A Transfer on Death Deed (TOD) is an instrument used to transfer ownership of real property at a later date – after the death of the record owner. It can be an effective tool in estate planning, thus avoiding the need to probate real property after the owner’s death.
An owner of real property, or “Grantor,” may name a recipient of his real property, or “Beneficiary”, in a TOD and file it with the county land records where the property is situated. The Grantor’s ownership interest, however, does not actually transfer until his death. It is important to note that the deed is revocable by the Grantor at any time prior to death by filing a revocation in the land records. A revocation can be filed without the knowledge or permission of the named Beneficiary. Moreover, the Grantor has the ability to change the Beneficiary at any time prior to his death by filing a new TOD.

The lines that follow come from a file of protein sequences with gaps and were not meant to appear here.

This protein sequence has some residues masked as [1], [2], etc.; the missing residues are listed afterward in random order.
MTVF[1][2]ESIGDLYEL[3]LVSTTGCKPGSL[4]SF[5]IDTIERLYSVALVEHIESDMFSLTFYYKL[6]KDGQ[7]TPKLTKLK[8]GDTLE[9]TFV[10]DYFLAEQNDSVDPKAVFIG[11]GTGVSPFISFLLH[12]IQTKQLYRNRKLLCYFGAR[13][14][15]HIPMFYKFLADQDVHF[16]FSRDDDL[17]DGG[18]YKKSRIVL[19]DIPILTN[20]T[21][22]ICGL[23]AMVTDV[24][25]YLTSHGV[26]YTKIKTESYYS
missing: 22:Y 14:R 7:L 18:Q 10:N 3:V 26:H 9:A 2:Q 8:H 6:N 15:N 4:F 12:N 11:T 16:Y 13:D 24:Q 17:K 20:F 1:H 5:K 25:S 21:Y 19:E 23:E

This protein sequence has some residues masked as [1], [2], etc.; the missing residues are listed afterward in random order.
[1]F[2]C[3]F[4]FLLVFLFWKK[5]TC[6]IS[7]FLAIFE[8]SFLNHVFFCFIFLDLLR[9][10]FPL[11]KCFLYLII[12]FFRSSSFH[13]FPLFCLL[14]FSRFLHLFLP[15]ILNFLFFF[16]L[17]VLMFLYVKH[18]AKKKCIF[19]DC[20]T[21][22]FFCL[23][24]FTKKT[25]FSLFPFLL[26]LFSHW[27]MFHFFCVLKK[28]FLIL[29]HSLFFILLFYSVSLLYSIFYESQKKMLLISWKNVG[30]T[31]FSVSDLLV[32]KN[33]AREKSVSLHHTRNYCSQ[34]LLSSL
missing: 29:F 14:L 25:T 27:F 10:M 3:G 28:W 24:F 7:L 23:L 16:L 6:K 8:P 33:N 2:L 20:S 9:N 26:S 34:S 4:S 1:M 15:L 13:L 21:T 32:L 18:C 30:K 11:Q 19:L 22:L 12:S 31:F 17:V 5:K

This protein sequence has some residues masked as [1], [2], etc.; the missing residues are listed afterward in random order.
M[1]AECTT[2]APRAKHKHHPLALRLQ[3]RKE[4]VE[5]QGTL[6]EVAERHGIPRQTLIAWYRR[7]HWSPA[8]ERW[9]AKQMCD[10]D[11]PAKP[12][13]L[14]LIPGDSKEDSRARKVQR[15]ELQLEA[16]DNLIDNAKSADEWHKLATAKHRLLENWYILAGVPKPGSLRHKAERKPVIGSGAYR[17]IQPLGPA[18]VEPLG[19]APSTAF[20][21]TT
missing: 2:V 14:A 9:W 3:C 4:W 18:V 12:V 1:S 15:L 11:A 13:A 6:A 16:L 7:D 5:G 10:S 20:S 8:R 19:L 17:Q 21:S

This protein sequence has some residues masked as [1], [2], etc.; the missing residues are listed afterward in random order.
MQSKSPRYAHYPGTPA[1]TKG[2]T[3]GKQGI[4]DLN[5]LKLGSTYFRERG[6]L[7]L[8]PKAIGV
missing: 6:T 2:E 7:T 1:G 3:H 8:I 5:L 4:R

Since the Beneficiary cannot actually be established as the record owner of the real property via the TOD until the Grantor’s death, the Beneficiary is not responsible for the taxes or other encumbrances attached to the real property as long as the Grantor is still living. When the Beneficiary does take the ownership interest in real property, however, he does so subject to any and all mortgages, encumbrances, liens, etc., attached to the real property at that time.
It is imperative to understand that the transfer in ownership via a TOD is not automatic. A TOD must meet statutory formalities in order to be effective. Further, the named Beneficiary of a TOD must file an affidavit prepared and executed in accordance with state statutes along with a copy of the Grantor’s death certificate within nine months following the date of death.
Amy Beth Dobbins, Attorney
118 N. 11th St. Suite 104
Collinsville, OK • 918-406-3662